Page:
groups on the amino acid cysteine
  • Cross linkages can be between 2 Cys of a single
    protein or between 2 subunits making up the
    protein
  • S-S bond is made in the ER as it is necessary for
    extracellular proteins and not for cytosolic
    proteins

34
Proteins at Work
  • The conformation of a protein gives it a unique
    function
  • To work proteins must interact with other
    molecules, usually 1 protein with 1 or a few
    molecules from the thousands in cell
  • Ligand the molecule that a protein can bind
  • Binding site part of the protein that interacts
    with the ligand
  • Consists of a cavity formed by a specific
    arrangement of amino acids

35
Ligand Binding
36
Formation of Binding Site
  • The binding site forms when amino acids from
    within the protein come together in the folding
  • Amino acids in binding site come from throughout
    the primary structure
  • The remaining sequences may play a role in
    regulating the proteins activity

37
Antibody Family
  • A family of proteins that can be created to bind
    to almost any molecule
  • Antibodies (immunoglobulins) are made in response
    to a foreign molecule ie. bacteria, virus,
    pollen… called the antigen
  • Bind together tightly and therefore inactivates
    the antigen or marks it for destruction

38
Antibodies
  • Y-shaped molecules with 2 binding sites at the
    upper ends of the Y
  • The loops of polypeptides on the end of the
    binding site are what imparts the recognition of
    the antigen
  • Changes in the sequence of the loops make the
    antibody recognize different antigens -
    specificity

39
Antibodies
40
Enzymes as Catalysts
  • Enzymes are proteins that bind to their ligand as
    the 1st step in a process
  • An enzymes ligand is called a substrate
  • May be 1 or more molecules
  • Output of the reaction is called the product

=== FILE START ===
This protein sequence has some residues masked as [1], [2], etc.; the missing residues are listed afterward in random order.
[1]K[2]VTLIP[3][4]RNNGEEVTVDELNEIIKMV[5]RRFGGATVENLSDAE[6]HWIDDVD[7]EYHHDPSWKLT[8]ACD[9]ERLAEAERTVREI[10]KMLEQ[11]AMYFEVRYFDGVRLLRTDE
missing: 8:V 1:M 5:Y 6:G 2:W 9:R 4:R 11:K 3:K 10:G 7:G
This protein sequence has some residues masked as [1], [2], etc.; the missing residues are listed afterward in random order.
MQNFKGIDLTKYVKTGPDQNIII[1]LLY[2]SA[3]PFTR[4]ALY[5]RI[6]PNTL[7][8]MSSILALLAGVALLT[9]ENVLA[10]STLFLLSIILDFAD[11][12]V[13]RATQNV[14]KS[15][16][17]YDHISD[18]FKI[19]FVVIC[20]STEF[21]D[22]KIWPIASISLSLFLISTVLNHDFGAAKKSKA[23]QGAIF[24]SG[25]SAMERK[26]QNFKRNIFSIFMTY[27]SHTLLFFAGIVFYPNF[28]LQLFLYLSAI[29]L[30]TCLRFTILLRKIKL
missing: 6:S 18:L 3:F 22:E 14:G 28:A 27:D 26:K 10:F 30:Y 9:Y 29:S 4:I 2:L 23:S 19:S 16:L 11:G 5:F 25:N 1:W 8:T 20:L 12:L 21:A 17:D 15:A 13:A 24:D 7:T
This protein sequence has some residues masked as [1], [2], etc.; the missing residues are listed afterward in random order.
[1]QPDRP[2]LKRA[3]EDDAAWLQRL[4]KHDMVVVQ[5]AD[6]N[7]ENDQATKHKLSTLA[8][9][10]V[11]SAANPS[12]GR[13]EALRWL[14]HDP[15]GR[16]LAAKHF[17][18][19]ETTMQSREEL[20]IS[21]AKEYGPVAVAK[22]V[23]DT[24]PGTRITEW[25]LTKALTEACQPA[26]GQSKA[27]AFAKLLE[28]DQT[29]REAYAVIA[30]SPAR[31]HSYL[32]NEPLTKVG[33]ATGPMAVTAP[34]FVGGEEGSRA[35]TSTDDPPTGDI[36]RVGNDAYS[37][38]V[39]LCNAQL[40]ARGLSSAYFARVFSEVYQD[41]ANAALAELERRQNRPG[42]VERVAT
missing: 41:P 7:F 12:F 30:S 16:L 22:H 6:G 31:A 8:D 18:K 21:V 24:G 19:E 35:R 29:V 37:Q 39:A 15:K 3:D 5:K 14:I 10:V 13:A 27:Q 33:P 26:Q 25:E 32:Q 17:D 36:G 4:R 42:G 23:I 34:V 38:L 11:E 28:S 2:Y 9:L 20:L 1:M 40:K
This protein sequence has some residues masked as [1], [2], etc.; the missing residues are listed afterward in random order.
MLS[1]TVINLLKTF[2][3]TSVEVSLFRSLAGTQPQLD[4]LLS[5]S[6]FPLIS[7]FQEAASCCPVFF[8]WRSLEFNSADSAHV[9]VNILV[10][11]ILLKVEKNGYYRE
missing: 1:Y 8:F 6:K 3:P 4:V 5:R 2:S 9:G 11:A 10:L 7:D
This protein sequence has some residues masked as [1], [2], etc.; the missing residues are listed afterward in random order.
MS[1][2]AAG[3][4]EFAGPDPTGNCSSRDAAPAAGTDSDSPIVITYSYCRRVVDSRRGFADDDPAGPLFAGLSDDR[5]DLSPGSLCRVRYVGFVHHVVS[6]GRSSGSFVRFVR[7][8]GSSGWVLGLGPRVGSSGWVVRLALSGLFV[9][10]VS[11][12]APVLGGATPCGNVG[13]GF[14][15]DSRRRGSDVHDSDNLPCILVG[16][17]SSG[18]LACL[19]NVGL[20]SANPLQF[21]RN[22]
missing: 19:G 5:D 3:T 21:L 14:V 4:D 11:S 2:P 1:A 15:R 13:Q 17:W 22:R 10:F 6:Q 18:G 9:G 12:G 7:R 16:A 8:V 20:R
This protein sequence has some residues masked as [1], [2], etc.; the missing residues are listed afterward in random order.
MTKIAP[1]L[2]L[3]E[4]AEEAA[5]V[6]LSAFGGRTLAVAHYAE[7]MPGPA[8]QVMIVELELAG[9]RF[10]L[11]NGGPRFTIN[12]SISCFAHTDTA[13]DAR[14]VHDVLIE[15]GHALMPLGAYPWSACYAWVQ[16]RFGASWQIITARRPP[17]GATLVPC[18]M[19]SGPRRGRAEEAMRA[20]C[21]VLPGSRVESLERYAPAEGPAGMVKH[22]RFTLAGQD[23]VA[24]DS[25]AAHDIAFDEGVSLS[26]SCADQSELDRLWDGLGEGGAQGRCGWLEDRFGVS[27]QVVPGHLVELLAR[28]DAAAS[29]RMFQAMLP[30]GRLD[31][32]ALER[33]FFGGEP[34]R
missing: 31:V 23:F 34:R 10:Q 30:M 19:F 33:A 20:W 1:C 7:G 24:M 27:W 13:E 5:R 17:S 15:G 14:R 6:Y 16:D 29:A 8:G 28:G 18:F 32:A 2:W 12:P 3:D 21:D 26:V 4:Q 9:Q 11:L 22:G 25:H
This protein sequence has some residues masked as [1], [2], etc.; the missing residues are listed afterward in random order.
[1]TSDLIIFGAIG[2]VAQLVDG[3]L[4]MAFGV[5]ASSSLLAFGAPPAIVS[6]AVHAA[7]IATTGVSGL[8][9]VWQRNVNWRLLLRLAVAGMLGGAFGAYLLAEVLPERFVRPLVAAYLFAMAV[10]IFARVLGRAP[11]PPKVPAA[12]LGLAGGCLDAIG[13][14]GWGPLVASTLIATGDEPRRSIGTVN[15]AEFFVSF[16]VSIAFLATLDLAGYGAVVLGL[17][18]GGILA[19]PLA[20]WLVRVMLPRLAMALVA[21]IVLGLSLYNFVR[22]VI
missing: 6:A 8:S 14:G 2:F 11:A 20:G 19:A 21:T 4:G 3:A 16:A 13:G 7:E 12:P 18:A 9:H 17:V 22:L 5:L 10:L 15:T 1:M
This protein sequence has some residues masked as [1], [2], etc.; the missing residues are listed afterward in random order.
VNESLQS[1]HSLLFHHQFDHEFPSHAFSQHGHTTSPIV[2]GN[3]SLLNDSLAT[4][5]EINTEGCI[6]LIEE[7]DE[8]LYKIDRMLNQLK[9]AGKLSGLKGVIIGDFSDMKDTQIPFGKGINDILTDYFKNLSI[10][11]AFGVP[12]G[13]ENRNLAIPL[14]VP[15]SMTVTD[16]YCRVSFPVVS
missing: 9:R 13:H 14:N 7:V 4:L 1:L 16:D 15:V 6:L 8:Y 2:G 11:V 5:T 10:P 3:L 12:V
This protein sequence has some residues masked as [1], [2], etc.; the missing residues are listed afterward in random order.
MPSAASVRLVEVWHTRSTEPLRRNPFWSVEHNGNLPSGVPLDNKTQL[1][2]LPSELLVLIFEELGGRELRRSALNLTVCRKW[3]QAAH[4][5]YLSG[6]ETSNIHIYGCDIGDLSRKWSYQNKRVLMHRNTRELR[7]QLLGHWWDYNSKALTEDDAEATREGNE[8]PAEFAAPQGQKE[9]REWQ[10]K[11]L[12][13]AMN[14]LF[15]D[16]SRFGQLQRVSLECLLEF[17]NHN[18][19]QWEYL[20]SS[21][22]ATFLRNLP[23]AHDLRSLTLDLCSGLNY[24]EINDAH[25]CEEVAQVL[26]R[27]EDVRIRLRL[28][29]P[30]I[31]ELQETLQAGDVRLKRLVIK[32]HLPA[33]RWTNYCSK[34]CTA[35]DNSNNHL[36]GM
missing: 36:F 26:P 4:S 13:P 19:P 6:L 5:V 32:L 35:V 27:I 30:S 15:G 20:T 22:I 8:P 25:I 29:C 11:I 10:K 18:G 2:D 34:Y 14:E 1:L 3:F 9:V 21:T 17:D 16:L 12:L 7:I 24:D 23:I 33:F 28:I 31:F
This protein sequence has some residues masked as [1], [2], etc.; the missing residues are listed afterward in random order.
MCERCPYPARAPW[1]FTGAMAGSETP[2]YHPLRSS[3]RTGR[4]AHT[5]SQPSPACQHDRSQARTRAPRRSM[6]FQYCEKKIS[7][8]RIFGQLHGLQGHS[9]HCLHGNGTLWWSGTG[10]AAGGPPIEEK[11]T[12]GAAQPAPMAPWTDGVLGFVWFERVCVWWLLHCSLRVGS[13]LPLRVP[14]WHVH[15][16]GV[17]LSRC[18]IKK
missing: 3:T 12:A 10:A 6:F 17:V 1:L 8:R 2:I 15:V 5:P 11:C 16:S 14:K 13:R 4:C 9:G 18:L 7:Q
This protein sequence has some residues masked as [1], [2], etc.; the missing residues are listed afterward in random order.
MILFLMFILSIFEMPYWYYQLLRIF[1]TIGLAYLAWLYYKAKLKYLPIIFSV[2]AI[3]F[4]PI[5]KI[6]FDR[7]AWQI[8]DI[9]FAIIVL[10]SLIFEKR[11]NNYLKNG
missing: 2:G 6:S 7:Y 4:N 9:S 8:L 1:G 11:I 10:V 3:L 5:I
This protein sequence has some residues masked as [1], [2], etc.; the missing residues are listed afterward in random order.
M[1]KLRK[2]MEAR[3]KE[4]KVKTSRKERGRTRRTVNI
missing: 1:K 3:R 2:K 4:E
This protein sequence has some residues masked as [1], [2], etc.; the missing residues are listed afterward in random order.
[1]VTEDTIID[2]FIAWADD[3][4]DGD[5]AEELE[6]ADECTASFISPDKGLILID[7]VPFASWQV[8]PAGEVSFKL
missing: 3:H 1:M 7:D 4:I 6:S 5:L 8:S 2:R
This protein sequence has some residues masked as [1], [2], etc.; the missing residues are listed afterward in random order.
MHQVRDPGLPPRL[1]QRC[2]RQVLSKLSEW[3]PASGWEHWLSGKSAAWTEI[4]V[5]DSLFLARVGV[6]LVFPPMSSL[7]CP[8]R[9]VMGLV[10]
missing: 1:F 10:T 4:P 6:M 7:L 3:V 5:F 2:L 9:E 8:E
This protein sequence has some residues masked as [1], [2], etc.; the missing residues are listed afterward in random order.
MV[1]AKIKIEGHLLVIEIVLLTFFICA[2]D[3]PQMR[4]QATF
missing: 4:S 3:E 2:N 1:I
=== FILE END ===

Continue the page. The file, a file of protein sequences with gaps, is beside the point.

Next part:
• Enzymes can repeat these steps many times and
    rapidly, called catalysts
  • Many different kinds see table 4-1, p 147

41
Enzymes at Work
  • Lysozyme is an important enzyme that protects us
    from bacteria by making holes in the bacterial
    cell wall and causing it to break
  • Lysozyme adds H2O to the glycosidic bond in the
    cell wall
  • Lysozyme holds the polysaccharide in a position
    that allows the H2O to break the bond this is
    the transition state state between substrate
    and product
  • Active site is a special binding site in enzymes
    where the chemical reaction takes place

42
Lysozyme
  • Non-covalent bonds hold the polysaccharide in the
    active site until the reaction occurs

43
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44
Features of Enzyme Catalysis
Proper orientation
Alter e- distribution
Change shape
45
Prosthetic Groups
  • Occasionally the sequence of the protein is not
    enough for the function of the protein
  • Some proteins require a non-protein molecule to
    enhance the performance of the protein
  • Hemoglobin requires heme (iron containing
    compound) to carry the O2
  • When a prosthetic group is required by an enzyme